The loss of an orchard and one family’s endless creativity

[Note: I’ve been doing quite a bit of writing lately, just not here.  Below is a piece I posted on the team’s blog.
I’ve modified it a bit, because in the Abu Haikels’ papers, Chaim Bajaio refers to the Jewish religious foundation in Hebron by the Arabic term “waqf”, but other Palestinians thought that would be too confusing to put in our own piece.  I sort of like the idea that a waqf was a waqf in Hebron.  Arabic was the first language of the Jewish community before 1929.]
Posted on January 14, 2014 by


For Majd Abu Haikel’s graduation project from Al Quds University, she was supposed to take an object’s photograph and then paint a vision of what it could become.  The object she chose was one familiar to all the residents of Tel Rumeida in the city of Al-Khalil/Hebron: a tree destroyed by settlers.  She painted the dead almond tree bursting into blossom.  That painting hangs in the home of her parents, Feryal and Abdel Aziz Abu Haikel, who, in spite of decades of settler and soldier violence, have managed to raise eleven children on Tel Rumeida.  They have gone on to university and careers but remain close-knit and determined to stay where they are in spite of all the efforts of the Tel Rumeida settlers to get them to move.

The newest blow to the Abu Haikel family happened on 5 January 2013, when a bulldozer leveled their sixty-year old almond orchard and installed a caravan (mobile home) in preparation for yet another expansion of the Hebron settlement enterprise.  The father of Abdel Aziz Abu Haikel, Rateb Abu Haikel, had sublet the land from Chaim Bajaio, a member of Hebron’s original pre-1929 Jewish community (whose family the Abu Haikels rescued from the 1929 massacre.)  Bajai had leased it on behalf of the Jewish Waqf (religious foundation) from the Islamic Waqf, run by Tamim Adari.  In 1949, after the West Bank came under Jordanian rule, it was transferred to the Custodian of Enemy property, which, after the 1967 war, was renamed Custodian of Absentee property and came under the control of the Israeli government.  Throughout the changes in government and names, the Abu Haikels continued to pay a rental fee of ten Jordanian dinar every year on the land.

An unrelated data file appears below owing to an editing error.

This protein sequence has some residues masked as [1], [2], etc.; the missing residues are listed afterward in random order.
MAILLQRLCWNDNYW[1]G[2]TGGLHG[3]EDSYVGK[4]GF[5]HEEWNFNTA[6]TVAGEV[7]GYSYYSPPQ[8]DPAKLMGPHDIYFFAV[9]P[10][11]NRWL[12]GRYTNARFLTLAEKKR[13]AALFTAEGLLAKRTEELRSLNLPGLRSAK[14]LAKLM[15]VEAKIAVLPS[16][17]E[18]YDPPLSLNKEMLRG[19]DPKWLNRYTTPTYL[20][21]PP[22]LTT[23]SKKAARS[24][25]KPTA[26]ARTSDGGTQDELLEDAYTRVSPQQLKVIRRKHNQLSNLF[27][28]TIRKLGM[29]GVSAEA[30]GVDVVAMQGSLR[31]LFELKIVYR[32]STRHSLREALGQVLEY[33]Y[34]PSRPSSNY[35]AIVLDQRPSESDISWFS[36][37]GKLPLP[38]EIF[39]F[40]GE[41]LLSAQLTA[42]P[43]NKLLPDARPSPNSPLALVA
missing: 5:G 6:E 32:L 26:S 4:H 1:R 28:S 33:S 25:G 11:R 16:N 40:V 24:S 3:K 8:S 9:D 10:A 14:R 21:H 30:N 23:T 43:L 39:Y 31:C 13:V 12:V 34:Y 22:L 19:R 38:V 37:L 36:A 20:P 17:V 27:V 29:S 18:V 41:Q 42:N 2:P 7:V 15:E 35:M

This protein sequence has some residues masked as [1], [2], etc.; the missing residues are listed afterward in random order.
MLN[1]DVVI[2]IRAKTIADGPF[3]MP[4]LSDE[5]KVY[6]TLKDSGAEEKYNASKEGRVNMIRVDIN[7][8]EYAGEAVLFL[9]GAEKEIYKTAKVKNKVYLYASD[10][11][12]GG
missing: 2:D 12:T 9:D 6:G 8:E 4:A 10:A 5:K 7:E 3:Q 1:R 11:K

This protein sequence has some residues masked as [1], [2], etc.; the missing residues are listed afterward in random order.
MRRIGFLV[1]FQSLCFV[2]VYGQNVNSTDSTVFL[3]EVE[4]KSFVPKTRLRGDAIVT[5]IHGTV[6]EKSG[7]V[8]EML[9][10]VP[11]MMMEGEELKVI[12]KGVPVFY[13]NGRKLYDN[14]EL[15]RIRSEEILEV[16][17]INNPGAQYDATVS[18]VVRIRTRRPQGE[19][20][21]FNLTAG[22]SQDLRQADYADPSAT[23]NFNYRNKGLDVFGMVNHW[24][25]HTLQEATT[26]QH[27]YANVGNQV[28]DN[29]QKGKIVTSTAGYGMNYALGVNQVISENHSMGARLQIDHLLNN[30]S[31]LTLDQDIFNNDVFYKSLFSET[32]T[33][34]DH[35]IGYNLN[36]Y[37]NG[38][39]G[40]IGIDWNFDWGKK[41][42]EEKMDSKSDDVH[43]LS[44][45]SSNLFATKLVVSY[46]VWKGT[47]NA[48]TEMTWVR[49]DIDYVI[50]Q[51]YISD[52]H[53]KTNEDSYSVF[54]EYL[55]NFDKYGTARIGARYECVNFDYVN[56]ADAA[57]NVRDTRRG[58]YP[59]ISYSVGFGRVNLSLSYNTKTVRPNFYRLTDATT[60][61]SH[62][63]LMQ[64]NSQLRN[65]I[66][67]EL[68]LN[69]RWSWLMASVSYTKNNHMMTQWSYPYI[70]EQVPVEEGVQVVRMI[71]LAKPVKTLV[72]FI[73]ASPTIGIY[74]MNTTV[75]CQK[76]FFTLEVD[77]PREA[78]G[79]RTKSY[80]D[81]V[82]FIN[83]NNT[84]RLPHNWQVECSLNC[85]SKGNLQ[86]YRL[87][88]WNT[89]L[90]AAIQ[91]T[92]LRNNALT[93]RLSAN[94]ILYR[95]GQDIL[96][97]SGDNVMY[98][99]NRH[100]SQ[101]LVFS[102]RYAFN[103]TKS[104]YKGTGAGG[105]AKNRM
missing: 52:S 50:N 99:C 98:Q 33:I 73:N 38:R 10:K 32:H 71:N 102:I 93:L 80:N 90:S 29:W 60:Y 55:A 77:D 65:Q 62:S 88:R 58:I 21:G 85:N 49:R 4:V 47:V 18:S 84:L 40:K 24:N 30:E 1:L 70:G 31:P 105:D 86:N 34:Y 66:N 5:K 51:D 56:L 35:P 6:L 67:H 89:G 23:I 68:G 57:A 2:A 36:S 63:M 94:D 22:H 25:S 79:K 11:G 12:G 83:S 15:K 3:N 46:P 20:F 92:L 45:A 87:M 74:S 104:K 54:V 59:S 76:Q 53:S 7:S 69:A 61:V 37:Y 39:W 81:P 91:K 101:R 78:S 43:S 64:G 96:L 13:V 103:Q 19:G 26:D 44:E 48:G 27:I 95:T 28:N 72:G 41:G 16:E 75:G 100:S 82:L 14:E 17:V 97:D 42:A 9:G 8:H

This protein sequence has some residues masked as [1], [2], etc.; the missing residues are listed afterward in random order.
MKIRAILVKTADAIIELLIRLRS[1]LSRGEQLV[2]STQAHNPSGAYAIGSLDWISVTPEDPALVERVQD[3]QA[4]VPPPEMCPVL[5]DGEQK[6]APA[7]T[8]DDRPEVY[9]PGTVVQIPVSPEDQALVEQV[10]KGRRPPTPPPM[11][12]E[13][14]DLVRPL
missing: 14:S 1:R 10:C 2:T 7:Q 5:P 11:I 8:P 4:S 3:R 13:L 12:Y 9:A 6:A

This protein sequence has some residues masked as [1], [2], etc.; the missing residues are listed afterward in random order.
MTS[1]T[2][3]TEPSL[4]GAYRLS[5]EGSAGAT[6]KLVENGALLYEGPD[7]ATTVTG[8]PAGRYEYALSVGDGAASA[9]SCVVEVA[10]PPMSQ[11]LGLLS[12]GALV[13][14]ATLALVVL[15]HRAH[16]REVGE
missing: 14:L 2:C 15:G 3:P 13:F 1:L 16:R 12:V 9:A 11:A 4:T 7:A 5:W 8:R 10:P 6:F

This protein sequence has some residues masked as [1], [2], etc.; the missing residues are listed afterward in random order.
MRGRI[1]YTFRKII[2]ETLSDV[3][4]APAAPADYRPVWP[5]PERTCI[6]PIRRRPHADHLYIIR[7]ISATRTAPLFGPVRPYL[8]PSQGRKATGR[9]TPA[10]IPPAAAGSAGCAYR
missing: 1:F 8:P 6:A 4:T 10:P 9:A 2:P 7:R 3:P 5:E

In 1980, the government of Israel stopped accepting the Abu Haikels’ money, although they kept trying to pay each year.  The Zakaria Bakri family, which had a lease agreement similar to that of the Abu Haikels, also had their lease payments blocked and in 1984  had the settlement of Ramat Yishai move on to their land:­ six caravans (mobile homes) with six families, among them the family of Baruch Marzel who had a reputation for instigating much of the violence in Hebron in the 1980s and 1990s.

In 1999, the Israeli DCO finally allowed Abdel Aziz Abu Haikel to pay his rental fees for the land from 1980 onward in a lump sum.  He paid three years in advance, for two plots containing the family’s cherry and almond orchards.  In 2002, the DCO again stopped accepting payments and fenced in both orchards, but said they would give keys to the family, a promise it never fulfilled.  Years later, when settlers attempted to cultivate the orchard plots and the Abu Haikels complained, the Israeli authorities told the monitoring group, TIPH, that the land was Israeli state land.­

The Abu Haikels believed that at some point the Israeli DCO would allow them to make another lump sum payment as they had previously, but instead, it appears that the Israeli government may have chosen the old strategy of preventing Palestinians from cultivating land, and then claiming that because it was uncultivated, it was now state land.  Its plans are to turn it into an archeological park like Silwan (more about that in an upcoming release I’m working on.)

Arwa Abu Haikel, who now lives in Sheffield, United Kingdom, but joined the family for an interview via Skype, told a CPTer, “I didn’t realize how much pressure we live under until I came to the U.K.”  She still marvels at the way her neighbors in Sheffield smile at her when they pass in the street, having grown up among Israeli settlers who wished to do her harm.  She has vision problems from a 1999 settler pogrom in Tel Rumeida when settlers hit her on the head with a baseball bat, and a knee problem when a soldier kicked her and her husband in 2008.  “But emotionally,” she said, “I’m still here” [in Tel Rumeida.]

When the CPTer conducting the interview asked the family how it is that their children, despite emotional and physical scars such as these, have become successful, caring individuals.  Marwa Abu Haikel, a civil engineer said, “We believe in the creativity coming from struggle.”

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